AUGUSTA — The number of military veterans who are farmers in Maine may be relatively small, but with some care and cultivation, the Maine chapter of the Farmer Veteran Coalition is hoping the flock can grow.

When the 75th annual Maine Agricultural Trades Show kicks off this week, the newly minted chapter will take advantage of the setting to offer up some time on Thursday in the Somerset Room for networking for veteran farmers, host a panel discussion to introduce veteran farmers to non-veteran farmers, marketers and agricultural service providers and other industry professionals and hold a chapter meeting, which is open to the public.

“The idea is to put a personal face on the organization,” Jerry Ireland said.

For Ireland, of the Maine chapter of the Farmer Veteran Coalition, the expo is an opportunity to expand the reach of a program that’s intended to attract veterans to agriculture and to raise the profile of the Homegrown By Heroes branding program.

Over the next decade, an estimated 100,000 farmers will retire, leaving a potential hole in the food chain. At the same time, the U.S. Department of Defense is expected to retire twice as many veterans, some of whom may be looking for something productive to do. Ireland is hoping that some of them may consider agriculture, as he did. As a post 9/11-era veteran, he turned to farming after leaving the service.

“To hold the farms, we have to create 100,000 new farmers,” he said.

One way to do that is to match up experienced farmer veterans to act as mentors for those interested in agriculture and provide on-the-job training for them.

Ben Stern, of Sweet Clover Farm in Mount Vernon, has stepped up to be one of those mentors.

Stern, who retired from the U.S. Marines well before the wars in Iraq and Afghanistan, had come across some of the stories written about Ireland, and they struck a chord with him.

The idea for the mentorships is fairly new, as is the Maine chapter of the Farmer Veteran Coalition; it was incorporated in November.

Stern and his wife, Kathy, breed Finnsheep and Finn crossbreeds for breeding and fiber, and they are at a point where they are starting to think about whether they will cut back on their operations or expand, maybe with a veteran farmer.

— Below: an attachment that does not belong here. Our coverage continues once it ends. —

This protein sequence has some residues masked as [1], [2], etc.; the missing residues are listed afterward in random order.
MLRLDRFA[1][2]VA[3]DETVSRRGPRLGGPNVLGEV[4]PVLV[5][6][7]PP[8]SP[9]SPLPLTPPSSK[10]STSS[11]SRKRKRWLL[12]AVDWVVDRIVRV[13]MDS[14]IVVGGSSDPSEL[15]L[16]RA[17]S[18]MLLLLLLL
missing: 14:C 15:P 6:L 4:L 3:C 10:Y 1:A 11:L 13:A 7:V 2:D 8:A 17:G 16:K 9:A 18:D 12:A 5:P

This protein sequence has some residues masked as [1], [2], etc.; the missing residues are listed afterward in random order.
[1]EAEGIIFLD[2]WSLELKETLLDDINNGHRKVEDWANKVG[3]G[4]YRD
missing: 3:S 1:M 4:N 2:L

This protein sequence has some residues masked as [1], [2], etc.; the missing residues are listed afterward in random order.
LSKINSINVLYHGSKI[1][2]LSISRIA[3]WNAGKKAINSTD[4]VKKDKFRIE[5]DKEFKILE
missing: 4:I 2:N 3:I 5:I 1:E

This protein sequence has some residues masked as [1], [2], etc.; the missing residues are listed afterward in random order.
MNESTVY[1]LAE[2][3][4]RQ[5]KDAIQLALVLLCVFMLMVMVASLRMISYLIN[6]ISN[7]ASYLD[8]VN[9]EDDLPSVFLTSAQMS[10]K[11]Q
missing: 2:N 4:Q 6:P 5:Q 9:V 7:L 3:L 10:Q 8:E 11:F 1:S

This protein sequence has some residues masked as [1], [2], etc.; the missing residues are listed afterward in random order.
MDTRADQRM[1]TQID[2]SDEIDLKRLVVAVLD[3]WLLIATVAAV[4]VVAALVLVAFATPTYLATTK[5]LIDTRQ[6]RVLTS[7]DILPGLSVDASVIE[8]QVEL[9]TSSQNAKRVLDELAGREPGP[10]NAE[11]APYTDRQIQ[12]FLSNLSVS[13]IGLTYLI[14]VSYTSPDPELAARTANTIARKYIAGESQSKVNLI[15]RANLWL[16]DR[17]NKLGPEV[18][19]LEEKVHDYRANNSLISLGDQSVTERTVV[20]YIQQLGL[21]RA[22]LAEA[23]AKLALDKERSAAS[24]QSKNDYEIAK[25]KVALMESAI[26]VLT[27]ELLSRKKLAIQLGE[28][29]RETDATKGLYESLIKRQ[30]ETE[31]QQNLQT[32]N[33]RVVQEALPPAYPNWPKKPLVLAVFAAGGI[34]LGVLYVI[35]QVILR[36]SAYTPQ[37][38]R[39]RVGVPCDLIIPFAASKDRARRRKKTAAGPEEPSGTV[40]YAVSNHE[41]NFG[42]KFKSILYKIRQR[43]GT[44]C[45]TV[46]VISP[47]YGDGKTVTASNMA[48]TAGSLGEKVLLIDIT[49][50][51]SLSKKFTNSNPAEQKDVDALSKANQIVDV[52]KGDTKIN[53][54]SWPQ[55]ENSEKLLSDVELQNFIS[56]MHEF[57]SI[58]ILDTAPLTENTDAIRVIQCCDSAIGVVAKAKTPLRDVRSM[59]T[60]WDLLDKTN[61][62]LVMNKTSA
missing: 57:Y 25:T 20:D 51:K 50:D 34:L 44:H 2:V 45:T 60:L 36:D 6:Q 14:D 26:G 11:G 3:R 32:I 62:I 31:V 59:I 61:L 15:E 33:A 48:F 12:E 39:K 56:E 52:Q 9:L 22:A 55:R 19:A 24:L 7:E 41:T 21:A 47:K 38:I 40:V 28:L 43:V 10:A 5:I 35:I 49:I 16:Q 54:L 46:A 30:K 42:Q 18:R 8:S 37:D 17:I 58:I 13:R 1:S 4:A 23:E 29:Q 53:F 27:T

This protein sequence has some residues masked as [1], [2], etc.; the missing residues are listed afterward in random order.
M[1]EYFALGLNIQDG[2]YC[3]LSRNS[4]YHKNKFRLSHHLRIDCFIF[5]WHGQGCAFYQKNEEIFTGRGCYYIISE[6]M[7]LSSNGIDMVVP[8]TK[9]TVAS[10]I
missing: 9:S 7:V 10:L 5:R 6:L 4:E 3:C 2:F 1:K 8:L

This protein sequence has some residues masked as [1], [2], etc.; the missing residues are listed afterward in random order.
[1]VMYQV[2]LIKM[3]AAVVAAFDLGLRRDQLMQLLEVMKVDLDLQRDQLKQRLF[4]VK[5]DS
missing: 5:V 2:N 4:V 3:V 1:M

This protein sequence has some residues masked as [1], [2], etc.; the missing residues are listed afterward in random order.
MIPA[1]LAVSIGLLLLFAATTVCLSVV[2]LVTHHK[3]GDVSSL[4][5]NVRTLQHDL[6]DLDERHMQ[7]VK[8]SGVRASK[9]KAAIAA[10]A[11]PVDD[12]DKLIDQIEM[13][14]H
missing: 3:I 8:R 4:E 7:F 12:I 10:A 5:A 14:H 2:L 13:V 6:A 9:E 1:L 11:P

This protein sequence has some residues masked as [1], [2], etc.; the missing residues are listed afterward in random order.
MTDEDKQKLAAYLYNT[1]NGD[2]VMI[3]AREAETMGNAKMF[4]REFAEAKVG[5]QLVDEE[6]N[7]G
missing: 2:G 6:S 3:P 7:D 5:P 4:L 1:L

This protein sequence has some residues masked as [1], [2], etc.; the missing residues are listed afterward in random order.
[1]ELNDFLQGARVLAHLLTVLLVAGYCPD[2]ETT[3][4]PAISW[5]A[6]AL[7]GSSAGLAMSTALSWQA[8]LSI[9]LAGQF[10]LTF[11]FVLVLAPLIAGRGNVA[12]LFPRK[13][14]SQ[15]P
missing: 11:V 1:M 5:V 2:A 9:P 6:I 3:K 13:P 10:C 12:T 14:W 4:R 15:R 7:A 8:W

The networking and panel discussions will be a way to share information about opportunities and interests, he said.

It will also give Ireland a chance to showcase the “Homegrown by Heroes” branding programs, which labels products produced by farmer veterans.

“Buying those products lets you thank a veteran without saying a word,” he said.

Ireland’s farm, Ireland Hill Farms, was the first in Maine to earn the right to carry the designation on its products, which includes maple syrup. Twelve farms currently are HBH certified, and Ireland expects that number to reach 20 later this year.

The trades show has packed its schedule with events that cover topics such as sustainable farming; energy; legal, employment and business issues; organic techniques; pest management; woodlot management and changes in the wood products industry.

In his welcome note, Walt Whitcomb, commissioner of the Maine Department of Agriculture, said that in the tradition of focusing on innovation, this year’s show will feature methods to improve social and conventional media outreach as one of the critical pieces to grow Maine farms.

The Agricultural Trades Show runs 9 a.m. to 5 p.m. Tuesday through Thursday at the Augusta Civic Center.

Jessica Lowell — 621-5632

[email protected]

Twitter: @JLowellKJ

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